...the new kit from Trumpeter
Part of a recent stream of Soviet Cold War vehicles from Trumpeter in their 1/35 range, this time the smaller BTR-40. A small scout car that clearly shows a throw back to the extensive use of the US built White Scout Car during WW2. The first design and prototypes were built in 1947 but weren't acceptable, and it wasn't until 1950 that others were produced that did become accepted as the BTR-40. Essentially an armoured body on a shortened version of the 4-wheel drive chassis of the GAZ-63 truck.
Used throughout the Warsaw Pact, it served on into the 1970s, though it had been largely replaced by the larger BTR-152. It was also sold to many other countries, especially in the Middle East, were a number were captured and put into service by the Israelis as well. It worked in a variety of roles, though the basic APC as we see in the kit didn't have any particular armament, though did have 3 pintle pountings for machine guns. It saw action in Korea as well as the Middle East, and a few were in use in Vietnam as well.
As for the kit itself, the detailing both inside and out is nicely done, and Trumpeter have been doing a really good job of these Cold War vehicles. The engine and drive train is all included, along with a well detailed set of running gear. Seats, racks etc all in the body interior, and racks for the rear plate as well. A small fret of etch brass included, along with some copper wire for detailing. Then the large, heavy treaded tyres are in the black vinyl that Trumpeter commonly use these days. Once again, the particular avenue this kit leaves open for aftermarket producers is for some stowage to fill out a nicely detailed but 'empty' interior and potentially some crew figures as well. For a base kit of the BTR-40 though, this is very nicely done.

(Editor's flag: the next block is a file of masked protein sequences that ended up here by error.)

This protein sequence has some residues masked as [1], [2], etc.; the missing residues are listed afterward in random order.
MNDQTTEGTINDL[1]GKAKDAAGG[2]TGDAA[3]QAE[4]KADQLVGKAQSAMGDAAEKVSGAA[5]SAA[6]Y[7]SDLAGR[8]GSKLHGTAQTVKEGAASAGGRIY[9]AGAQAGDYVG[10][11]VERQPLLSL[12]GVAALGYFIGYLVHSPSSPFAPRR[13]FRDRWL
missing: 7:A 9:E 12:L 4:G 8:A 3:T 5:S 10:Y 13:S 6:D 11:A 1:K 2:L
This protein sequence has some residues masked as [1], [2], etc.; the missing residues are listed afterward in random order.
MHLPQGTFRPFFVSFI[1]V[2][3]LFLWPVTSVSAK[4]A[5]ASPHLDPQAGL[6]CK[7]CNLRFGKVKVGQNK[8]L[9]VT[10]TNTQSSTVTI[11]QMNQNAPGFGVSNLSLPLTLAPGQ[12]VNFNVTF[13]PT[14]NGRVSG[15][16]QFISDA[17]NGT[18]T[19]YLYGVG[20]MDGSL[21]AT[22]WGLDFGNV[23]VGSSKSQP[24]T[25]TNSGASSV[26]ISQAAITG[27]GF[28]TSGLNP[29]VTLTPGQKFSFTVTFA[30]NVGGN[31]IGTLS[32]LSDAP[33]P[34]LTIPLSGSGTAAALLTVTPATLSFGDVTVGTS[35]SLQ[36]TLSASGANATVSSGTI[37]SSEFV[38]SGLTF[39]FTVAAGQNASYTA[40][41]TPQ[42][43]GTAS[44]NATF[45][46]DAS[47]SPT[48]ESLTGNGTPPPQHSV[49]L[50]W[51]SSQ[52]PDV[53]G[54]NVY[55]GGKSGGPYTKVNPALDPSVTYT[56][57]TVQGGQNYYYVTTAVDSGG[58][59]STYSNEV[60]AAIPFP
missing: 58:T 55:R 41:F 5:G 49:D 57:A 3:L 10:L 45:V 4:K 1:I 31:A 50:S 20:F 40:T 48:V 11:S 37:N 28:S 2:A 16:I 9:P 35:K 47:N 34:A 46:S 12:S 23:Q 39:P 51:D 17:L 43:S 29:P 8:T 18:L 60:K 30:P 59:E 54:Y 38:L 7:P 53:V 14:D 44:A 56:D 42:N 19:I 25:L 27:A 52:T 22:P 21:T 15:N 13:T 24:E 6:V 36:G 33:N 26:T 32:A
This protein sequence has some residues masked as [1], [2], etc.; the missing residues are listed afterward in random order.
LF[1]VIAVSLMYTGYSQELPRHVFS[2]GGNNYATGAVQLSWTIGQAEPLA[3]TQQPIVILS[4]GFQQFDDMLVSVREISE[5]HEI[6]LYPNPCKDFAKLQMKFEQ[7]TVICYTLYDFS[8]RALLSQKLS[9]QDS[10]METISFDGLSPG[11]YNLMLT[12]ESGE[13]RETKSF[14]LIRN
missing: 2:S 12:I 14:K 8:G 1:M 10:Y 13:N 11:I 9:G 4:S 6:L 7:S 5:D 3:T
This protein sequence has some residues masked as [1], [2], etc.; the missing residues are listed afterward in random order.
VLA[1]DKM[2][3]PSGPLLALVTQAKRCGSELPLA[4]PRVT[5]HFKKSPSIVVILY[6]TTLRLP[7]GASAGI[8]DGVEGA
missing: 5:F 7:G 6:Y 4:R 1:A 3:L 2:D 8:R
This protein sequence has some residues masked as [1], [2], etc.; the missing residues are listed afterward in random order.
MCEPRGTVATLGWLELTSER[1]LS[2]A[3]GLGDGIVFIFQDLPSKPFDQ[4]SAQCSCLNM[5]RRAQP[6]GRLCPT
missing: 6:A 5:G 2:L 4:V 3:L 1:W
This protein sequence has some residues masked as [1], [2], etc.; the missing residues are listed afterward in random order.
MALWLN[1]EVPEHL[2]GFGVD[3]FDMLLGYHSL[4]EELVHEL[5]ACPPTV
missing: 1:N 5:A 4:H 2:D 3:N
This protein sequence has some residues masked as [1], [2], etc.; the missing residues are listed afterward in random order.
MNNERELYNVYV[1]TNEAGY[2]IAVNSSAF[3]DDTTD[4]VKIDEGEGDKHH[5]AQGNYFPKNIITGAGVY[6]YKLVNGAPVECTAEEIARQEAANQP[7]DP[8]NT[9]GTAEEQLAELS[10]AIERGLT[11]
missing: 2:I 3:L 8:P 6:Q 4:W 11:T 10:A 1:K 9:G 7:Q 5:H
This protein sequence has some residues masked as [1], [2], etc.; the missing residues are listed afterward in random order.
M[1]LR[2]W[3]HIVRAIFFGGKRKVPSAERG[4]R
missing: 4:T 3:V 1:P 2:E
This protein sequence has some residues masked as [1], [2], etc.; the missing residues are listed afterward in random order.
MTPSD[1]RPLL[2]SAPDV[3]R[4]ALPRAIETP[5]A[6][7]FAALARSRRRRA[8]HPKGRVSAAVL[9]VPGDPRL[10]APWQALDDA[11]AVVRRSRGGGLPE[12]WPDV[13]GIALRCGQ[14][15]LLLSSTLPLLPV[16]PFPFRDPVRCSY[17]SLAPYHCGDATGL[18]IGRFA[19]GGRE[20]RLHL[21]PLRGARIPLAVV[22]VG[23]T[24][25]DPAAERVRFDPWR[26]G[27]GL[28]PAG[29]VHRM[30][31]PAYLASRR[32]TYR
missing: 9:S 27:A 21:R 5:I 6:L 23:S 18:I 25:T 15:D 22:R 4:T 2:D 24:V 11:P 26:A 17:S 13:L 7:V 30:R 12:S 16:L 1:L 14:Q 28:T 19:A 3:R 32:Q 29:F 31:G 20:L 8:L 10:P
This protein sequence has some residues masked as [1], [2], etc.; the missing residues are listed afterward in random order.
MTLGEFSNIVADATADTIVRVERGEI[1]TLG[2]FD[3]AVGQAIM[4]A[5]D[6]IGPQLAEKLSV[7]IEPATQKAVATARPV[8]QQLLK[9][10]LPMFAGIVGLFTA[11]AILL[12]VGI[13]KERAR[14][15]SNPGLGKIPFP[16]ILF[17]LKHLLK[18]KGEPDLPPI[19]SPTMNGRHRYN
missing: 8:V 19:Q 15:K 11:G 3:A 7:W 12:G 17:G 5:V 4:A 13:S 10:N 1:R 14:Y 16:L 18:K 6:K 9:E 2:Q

Two colour and marking options are provided for, and you can see their colour illustrations in the album below. Both in Russian service, one is a plain green machine, while the other is in a 3-colour scheme of green/grey/red-brown, one which certainly is more eye catching than the plain green alternative.
There are a few examples of these to be seen in the UK. The first I saw was at the Budge Collection many yeaars ago (alongside a BTR 152); an Israeli finished one has been at Beltring a few times; while a fine one is held within the Muckleburgh Collection in North Norfolk if you would like to see one for yourself.
Thanks to the UK importers, Pocketbond, for our example.
For more details of the Trumpeter range, see their website